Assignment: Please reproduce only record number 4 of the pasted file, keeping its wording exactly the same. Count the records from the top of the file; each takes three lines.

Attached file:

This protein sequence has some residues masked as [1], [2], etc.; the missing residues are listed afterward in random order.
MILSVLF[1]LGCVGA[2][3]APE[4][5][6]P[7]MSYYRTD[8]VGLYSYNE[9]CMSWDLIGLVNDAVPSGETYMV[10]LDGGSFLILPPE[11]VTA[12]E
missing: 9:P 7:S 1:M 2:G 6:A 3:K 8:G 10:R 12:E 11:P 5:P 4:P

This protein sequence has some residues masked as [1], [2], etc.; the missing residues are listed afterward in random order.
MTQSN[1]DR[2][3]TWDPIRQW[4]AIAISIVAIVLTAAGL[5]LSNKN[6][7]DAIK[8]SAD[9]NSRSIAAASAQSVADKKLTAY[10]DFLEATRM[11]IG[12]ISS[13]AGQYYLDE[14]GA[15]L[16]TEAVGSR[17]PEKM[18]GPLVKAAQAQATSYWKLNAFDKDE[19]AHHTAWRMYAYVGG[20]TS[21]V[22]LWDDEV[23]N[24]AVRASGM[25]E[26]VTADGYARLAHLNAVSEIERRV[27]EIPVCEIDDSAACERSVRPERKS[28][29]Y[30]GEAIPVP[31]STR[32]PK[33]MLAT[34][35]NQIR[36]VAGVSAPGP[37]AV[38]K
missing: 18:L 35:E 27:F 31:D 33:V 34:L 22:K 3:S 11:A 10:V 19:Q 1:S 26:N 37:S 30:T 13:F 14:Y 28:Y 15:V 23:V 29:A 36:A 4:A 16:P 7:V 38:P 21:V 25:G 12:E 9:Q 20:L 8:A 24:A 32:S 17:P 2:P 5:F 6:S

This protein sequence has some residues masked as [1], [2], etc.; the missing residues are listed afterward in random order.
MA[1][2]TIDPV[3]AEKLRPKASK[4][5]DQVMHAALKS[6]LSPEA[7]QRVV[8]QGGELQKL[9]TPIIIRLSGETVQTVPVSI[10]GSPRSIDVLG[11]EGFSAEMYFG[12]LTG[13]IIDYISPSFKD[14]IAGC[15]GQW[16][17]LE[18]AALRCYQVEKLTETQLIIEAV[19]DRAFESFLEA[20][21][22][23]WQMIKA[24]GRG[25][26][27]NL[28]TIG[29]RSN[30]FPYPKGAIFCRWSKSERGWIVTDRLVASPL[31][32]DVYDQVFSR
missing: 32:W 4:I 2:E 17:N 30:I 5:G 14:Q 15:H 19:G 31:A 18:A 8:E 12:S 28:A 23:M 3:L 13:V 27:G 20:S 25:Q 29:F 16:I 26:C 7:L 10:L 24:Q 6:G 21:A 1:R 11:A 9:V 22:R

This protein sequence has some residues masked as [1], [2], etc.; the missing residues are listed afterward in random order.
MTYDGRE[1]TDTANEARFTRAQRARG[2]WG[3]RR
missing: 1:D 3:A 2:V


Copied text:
This protein sequence has some residues masked as [1], [2], etc.; the missing residues are listed afterward in random order.
MTYDGRE[1]TDTANEARFTRAQRARG[2]WG[3]RR
missing: 1:D 3:A 2:V